The world was a dangerous place. Jhast had heard tales of tyrannical overlords from far off lands. There were rebellions and border skirmishes between countries, and even in some places there roamed monstrous beasts of legend. Often there swarmed would-be heroes and bounty hunters who would hunt and slay these monsters - some of whom were returning customers. Once Jhast had gotten word of a noble's son who'd injured himself falling from a horse. All these had one thing in common.
No matter the cause or justification, no one turned down the talents of a skilled healer.
But still Jhast was bitter. True it was that he derived pride and joy from his ability; after all, people rarely forgot the face of the man who'd saved their life. Even if that face was hidden behind a veil, as he had taken to wearing a shawl to cover his face and body, earning him the name of the Masked Healer.
It was during these travels when Jhast came in contact with other healers, and from each of them Jhast learned something, whether a new type of knot for a tourniquet or the old recipe for an herbal poultice. Yet in spite of his increasingly worldly knowledge of things, no technique compared to Sahak's ancient arts, which had more to do with touching, calming, and miraculously healing than herbs or splints.
By his thirtieth summer, instead of following armies in search of work, a small army of followers had amassed to follow Jhast. Children he had saved came to him years later as grown men, offering their lives and skills in gratitude. Nobles and merchant princes who had one time or another been themselves healed of an affliction or had a loved one snatched from the jaws of death by Jhast's magical healing touch, sought him out and wished to repay their debt to him.
But he eluded them easily, for no one had ever seen his face. Still, Jhast's name became nearly that of a living legend, for hundreds of lives had been saved by his healing touch. It was at this time he had caught the attention of Yhaji the Crone, an ancient woman famed for her wisdom as well as her skill in healing. One day, a runner arrived bearing an invitation.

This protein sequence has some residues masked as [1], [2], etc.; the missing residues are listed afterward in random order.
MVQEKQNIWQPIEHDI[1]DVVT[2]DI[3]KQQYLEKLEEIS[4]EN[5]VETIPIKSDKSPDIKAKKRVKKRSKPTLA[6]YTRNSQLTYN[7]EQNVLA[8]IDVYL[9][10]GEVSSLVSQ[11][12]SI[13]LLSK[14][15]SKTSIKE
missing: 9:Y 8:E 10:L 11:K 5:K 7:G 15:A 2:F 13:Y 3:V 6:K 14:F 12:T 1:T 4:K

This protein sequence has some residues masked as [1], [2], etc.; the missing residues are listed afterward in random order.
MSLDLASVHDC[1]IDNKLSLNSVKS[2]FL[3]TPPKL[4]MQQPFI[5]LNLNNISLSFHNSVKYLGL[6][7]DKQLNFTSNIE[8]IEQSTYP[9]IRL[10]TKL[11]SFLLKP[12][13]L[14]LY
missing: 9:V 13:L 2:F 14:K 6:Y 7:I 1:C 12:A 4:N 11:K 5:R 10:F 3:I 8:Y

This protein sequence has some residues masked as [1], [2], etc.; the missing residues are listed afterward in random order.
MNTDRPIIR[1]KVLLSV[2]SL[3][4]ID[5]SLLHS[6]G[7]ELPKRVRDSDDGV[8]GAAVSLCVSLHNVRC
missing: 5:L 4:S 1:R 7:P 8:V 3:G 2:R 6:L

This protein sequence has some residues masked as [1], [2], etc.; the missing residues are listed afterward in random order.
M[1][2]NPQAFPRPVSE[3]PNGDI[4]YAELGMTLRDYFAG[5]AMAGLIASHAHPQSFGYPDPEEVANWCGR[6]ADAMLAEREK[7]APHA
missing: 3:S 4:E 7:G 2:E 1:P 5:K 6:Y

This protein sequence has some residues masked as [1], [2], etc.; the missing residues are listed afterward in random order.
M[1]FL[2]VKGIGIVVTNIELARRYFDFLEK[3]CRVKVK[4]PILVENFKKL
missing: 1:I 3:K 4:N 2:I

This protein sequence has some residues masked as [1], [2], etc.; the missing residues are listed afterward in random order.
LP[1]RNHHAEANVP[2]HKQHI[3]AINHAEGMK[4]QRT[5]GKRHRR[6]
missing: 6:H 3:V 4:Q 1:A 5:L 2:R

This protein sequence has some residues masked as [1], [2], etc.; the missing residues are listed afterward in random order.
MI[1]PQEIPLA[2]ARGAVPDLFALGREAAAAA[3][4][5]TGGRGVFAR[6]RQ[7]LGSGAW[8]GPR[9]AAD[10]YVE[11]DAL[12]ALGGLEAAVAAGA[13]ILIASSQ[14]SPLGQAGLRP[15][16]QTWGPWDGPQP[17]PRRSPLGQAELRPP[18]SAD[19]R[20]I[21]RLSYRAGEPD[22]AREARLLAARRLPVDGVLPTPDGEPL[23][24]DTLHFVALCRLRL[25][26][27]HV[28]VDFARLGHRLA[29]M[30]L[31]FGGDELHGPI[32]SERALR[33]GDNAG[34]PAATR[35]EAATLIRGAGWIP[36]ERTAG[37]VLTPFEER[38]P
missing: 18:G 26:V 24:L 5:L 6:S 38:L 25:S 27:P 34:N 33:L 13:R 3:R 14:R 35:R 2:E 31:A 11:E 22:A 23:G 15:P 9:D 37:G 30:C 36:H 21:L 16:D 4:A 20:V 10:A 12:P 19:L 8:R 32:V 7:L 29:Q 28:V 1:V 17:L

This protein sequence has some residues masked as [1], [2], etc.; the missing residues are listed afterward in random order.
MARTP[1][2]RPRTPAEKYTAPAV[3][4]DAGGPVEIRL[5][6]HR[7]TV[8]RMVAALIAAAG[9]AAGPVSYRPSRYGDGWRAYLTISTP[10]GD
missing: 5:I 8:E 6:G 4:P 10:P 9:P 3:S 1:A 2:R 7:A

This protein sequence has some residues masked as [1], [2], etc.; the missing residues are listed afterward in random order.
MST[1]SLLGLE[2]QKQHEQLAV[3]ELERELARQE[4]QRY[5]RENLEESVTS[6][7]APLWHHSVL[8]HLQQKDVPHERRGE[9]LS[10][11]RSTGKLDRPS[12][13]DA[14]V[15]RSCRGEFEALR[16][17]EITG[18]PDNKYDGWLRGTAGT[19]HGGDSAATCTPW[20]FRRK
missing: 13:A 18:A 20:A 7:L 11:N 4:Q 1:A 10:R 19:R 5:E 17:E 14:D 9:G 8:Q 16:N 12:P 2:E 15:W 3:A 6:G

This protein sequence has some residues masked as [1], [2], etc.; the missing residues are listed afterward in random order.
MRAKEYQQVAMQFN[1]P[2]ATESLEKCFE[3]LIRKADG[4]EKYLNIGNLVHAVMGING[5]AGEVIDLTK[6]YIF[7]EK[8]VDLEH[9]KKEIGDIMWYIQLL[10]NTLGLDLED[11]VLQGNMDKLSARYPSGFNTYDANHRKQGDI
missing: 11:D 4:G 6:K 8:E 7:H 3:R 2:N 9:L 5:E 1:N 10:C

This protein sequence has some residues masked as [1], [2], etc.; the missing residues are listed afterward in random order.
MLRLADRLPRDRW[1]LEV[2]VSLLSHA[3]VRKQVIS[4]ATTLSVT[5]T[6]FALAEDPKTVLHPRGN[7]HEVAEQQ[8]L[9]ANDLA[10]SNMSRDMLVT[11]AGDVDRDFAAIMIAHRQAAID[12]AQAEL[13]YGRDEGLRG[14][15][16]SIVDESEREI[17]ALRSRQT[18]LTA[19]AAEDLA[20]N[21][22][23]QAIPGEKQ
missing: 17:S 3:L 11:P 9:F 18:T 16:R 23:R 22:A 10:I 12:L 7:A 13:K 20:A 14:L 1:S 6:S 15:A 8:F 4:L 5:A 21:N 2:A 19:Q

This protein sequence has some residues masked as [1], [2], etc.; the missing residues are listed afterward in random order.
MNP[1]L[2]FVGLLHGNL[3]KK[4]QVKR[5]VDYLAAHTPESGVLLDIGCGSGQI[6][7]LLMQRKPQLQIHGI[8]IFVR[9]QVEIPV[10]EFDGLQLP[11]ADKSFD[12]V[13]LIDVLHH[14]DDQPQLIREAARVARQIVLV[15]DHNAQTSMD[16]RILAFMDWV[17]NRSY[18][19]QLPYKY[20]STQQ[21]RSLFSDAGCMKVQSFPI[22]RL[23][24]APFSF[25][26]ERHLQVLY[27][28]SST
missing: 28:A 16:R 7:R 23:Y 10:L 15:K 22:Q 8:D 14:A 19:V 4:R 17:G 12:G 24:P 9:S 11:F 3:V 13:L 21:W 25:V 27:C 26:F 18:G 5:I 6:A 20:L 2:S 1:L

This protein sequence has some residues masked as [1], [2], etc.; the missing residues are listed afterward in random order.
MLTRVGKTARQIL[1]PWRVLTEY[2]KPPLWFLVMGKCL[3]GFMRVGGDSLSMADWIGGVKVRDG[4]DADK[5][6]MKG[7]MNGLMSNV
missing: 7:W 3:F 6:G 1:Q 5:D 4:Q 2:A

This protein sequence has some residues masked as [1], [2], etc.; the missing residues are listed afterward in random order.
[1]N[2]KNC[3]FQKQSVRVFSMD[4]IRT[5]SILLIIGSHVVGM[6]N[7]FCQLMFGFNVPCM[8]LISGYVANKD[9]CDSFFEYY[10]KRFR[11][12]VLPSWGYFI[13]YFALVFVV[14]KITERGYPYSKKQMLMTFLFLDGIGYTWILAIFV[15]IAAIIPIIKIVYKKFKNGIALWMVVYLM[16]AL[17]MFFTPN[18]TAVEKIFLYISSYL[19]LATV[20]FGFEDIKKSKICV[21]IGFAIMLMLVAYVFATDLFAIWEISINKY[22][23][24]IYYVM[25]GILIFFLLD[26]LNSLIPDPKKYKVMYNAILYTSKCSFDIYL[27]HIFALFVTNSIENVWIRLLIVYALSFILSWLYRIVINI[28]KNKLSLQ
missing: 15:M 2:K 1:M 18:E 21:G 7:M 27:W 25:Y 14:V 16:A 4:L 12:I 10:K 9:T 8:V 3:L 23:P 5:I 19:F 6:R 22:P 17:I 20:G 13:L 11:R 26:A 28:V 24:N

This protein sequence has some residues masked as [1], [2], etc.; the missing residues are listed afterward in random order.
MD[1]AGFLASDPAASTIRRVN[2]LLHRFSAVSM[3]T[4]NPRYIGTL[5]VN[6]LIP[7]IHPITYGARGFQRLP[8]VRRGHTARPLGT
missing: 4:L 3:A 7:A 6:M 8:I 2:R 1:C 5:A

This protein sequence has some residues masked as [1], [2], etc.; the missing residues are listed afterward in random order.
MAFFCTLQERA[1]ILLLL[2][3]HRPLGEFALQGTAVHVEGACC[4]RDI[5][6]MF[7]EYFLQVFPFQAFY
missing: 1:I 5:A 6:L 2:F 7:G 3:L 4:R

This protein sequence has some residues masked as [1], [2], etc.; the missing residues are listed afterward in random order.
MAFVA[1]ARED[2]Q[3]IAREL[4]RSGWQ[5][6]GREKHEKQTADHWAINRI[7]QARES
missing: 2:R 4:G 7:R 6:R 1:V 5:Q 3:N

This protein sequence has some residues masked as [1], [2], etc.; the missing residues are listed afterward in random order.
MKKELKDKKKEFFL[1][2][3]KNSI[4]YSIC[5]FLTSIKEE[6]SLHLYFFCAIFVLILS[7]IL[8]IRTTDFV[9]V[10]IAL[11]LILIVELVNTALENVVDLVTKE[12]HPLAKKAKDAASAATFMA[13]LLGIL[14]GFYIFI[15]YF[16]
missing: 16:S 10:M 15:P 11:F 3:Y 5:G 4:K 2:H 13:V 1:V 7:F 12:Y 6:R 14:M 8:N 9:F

Half a week later, he sat within the confines of a tent, cross-legged before a low set table covered in food. Yhaji was humble in her tastes, but incredibly generous.
"You have come a long way, I hear," she told him. Jhast had observed the customary rituals of politeness, waiting for her to eat before him. Though he was in a strange land, he was careful to not insult his host.
"I have," Jhast said from behind his veil. Since the moment they met, Yhaji had treated him without the slightest hint of suppressed disdain, which was a surprise to him.
"If I'm not mistaken," she said, "is not Sahak the Mender from your country?" Jhast hadn't heard mention of Sahak for many years. "Did you know him?"
"I knew him," Jhast replied.
"Is he well?"
"We haven't spoken..." Jhast was about to say for decades, but caught himself. "...for some time."
"I see, I see. Tell me, Master Jhast, have you been granted the boon?" Jhast studied the ancient crone before him, his expression that of confusion, though he doubted whether she could see through his scars. Few ever could.
"I don't understand."
"The archon's boon, child." Jhast did not know what to say. The crone opened her eyes. "Master Sahak surely must have told you of the boon."
"I'm afraid he neglected to mention this."
"Oh dear," Yhaji tsked. "When last did you see Sahak?"
"Pity. The boon is the crowning achievement of any follower of the ancient arts, but so very rare."
"The boon is an object?" said Jhast, puzzled. The crone looked at him from behind wrinkly eyelids that may as well have been shut for all Jhast could tell.
"Not an object, lad, a power, allowing one to heal fate." Jhast had heard whispers of this, heard tales of the feats performed by healers of history, but he'd only heard these words from one other person in all these years.
"What did you say?"
"The archon, from whom our healing touch flows, will allow you to mend that which men cannot see: the broken fate of one person."
Jhast could not believe what he was hearing.
"Every follower of the ancient arts aspires for the boon of the archon," said the wrinkly woman. "The archon itself is as a gentle traveler from a foreign land. It is, after all, merely a transient, and we are truly blessed to even know of its passing."
"A transient?" Jhast asked.
"The archon is not of our world, Jhast, and lesser minds might confuse it for a god. But generations of healers have learned the truth of its identity, for we have always spoken to it, yet rarely does it reply. But," Yhaji added, snatching a sweet grape from the table, "we have only each spoken to it once. Once you have communed, you cannot meet it again." She sighed, but maintained that immovable smile. "It is a sad thing, to be sure. A limitation of our minds, as it happens."
"What does it mean, to heal a broken fate?"
"You will know," she chuckled, popping the grape into her mouth, "if ever you get there."
Jhast left the old woman's tent giving thanks for the delightful dinner and sage wisdom. He walked by many of her followers on his way, most of whom knew his characteristic garb and bowed as he passed. But when he reached beyond their sight, his polite demeanor dropped like a pall.
Though none who passed could tell, Jhast wore a bitter frown of disdain. The idea of healing fate, whatever that meant, seemed like a waste of time.